The mode is the most common value in a data set. Because it can behave a little strangely, modes are less popular than means and medians. When looking at a salary data, the mode is the number that the largest number of individuals earn. We can we fit a smoothing curve that shows the relatively likelihood of people earning roughly a certain value. The mode will be the highest point on that curve, but that may not accurately depict the “middle” of the dataset. In some cases, there may be even multiple values tied for the highest number of observations. In these instances, we have multiple modes, which may be similar values or may be values that are far apart within the distribution.

The mode is the highest peak.

One positive characteristic of the mode is that it is the least sensitive to outliers. If your friend becomes a CEO, that will not change what is the most common income among your friends.4 However, if everyone earns different values, as is often the case with salaries, then the mode is useless for describing the dataset. This variability makes the mode an unreliable measure of central tendency. The modes are lower than both the median and the mean: $50,900 for men and $39,700 for women. Once again, this leads to a similar pay gap calculation.

Which AVerage is right?

In this case, the difference in the pay gap between the averages we use to calculate it is rather small. We think that the median is the best measure of typical compensation, so we use that to calculate the gender pay gap.

The mean, median and mode might all be very similar. This is a common scenario that happens when we have neat, symmetric bell curves, and is the easiest to handle. However, there is nothing that says that data need to follow a bell curve, and as the shape of our data gets weirder, the values of these averages start to change. In cases where these measures do not yield similar values, the correct approach is not to pick the statistic that best matches the point you want to make. Instead, you should evaluate the distribution to decide which measure is the best summary of the data. The pay distributions we presented here have “fat right tails”, meaning that the numbers on the right side of the peak of the curve are more likely than the numbers on the left side of the peak. That fat right tail pulled the mean up more than the median and the mode. If the left tail were fat instead, the mean would be the lowest of the three averages. The most important thing to remember is to be transparent about what you choose to report and why.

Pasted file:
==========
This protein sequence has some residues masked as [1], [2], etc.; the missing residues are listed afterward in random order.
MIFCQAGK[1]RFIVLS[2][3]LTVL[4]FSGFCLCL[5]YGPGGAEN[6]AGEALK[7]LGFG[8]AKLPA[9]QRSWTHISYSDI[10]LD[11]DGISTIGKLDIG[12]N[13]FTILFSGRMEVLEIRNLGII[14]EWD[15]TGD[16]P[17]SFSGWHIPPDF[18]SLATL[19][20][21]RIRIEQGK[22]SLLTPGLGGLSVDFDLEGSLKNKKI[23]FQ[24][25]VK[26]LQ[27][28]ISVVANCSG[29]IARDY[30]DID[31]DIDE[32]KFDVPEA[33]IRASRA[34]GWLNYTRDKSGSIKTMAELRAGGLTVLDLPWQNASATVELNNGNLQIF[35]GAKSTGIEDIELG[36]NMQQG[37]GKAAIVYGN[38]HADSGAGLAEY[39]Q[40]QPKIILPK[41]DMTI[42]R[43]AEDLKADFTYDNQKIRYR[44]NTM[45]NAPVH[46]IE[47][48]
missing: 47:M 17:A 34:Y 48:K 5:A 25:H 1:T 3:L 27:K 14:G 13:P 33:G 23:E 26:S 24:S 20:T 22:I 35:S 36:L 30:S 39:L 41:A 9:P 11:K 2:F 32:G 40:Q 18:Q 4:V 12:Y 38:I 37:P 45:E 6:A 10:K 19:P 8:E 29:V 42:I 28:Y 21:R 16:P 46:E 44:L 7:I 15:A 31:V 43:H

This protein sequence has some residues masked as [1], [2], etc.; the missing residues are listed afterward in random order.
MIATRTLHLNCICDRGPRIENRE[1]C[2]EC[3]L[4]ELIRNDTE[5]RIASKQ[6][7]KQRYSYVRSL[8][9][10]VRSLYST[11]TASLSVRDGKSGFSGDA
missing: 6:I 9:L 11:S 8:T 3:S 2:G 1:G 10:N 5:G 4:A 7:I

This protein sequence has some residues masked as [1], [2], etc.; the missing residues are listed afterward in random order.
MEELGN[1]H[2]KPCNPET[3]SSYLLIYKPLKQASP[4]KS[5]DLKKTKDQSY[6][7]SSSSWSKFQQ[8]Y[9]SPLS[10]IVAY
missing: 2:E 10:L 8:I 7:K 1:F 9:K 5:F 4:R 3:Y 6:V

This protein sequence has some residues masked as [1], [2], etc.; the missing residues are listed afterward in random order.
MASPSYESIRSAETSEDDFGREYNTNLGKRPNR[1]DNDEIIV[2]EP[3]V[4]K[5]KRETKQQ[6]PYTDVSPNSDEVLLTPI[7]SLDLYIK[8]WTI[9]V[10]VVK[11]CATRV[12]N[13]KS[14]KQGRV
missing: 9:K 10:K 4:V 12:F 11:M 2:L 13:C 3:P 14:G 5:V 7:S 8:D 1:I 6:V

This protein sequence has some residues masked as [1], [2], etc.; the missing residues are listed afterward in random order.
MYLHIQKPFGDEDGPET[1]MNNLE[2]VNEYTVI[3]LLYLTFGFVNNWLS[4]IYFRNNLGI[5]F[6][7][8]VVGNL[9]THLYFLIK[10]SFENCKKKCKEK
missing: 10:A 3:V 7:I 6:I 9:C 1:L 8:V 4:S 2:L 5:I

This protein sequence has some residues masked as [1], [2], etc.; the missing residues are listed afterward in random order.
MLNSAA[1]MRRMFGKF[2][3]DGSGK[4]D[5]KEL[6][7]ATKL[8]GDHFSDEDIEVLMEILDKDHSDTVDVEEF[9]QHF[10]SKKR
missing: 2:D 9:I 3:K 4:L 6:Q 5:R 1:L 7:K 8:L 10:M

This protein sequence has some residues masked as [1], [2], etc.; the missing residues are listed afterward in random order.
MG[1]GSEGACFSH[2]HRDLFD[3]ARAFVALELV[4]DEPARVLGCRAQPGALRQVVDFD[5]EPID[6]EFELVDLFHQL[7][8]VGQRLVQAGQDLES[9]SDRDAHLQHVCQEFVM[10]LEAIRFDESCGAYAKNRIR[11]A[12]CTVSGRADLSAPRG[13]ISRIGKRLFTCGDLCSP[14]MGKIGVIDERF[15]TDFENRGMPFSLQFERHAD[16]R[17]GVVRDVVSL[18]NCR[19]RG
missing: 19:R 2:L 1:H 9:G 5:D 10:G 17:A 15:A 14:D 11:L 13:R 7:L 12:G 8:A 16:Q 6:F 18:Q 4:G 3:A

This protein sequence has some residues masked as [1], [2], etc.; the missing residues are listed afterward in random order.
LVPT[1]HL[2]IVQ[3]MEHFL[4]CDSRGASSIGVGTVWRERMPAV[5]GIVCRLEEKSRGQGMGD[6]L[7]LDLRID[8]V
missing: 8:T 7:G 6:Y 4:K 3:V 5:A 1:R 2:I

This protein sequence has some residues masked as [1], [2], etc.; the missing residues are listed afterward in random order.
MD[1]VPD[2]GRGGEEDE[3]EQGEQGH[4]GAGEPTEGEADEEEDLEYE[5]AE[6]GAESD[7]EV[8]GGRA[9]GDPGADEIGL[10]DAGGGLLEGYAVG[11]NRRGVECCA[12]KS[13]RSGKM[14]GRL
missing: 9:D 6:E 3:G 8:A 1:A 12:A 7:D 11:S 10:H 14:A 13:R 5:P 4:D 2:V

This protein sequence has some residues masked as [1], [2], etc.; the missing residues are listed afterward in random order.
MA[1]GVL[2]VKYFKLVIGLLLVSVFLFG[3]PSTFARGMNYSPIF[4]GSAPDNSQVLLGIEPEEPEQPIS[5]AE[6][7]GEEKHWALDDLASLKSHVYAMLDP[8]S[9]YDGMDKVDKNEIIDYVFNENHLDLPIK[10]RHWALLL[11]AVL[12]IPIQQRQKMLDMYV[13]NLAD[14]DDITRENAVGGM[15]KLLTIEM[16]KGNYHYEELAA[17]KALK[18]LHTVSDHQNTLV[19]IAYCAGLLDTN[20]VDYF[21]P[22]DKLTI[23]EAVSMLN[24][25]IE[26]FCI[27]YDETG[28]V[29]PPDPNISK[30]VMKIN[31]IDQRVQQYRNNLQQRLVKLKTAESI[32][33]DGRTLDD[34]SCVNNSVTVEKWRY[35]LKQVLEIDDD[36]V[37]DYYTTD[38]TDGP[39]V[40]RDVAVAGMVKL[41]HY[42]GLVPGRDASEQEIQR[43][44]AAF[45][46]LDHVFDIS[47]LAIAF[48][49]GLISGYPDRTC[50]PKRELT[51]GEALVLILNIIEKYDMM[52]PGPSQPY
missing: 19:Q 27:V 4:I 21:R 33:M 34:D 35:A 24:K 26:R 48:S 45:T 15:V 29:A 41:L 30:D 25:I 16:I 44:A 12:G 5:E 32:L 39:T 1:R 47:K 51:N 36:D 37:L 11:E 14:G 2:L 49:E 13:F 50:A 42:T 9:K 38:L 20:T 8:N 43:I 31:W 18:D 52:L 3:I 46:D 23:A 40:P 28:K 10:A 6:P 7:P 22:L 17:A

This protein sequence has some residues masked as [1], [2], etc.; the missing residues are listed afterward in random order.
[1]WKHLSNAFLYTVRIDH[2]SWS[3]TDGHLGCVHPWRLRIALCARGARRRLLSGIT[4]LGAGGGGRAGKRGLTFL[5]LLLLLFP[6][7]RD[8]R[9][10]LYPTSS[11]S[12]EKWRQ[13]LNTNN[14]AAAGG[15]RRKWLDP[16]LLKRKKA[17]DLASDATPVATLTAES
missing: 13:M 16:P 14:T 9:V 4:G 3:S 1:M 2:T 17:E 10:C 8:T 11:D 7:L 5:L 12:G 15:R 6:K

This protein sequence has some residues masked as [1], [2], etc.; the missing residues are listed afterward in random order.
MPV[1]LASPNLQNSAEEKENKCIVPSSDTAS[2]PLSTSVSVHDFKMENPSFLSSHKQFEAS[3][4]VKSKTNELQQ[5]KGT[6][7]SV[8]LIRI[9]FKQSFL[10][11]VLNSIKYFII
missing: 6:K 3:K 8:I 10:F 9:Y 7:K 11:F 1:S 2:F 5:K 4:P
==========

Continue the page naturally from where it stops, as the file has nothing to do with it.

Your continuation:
What about the gender pay gap? Lots of variables determine why some people are paid more or less than others, and some of these make sense (unlike the case of two actors being compensated very differently for a reshoot). At PayScale, we believe that data-informed discussions surrounding pay ultimately lead to better outcomes for both employees and their employers. You can ensure that your pay is appropriate for your position by completing our salary survey and engaging in a more sophisticated conversation with your employer about why you are paid what you are.


  1. I only include pay numbers under $200,000 to keep the charts easy to read. Since men are more likely than women to earn over $200,000, this restriction actually slightly reduces the gender pay gap. I used roughly 104,000 women and 88,000 men who submitted salary profile data in the first few months of 2018. I fit a smoothing curve to show what the distribution of the pay data looks like. Nevertheless, there are some humps at “round” values, like $50,000, $75,000 and $100,000.
  2. We typically use the median to describe the gender pay gap in our research at PayScale.
  3. We can cook up a case where the median will move more than the mean, but these are strange cases. Here, if five of your friends were already lottery winners, the median could jump more than the mean. Usually, though, it doesn’t.
  4. Again, there’s a case where one person’s pay changing could change the mode. If a lot of your other friends are CEOs, adding one more CEO to the mix might make a very high level pay the most common, changing the mean. For the most part, though, we expect the mode to be the least sensitive to outliers.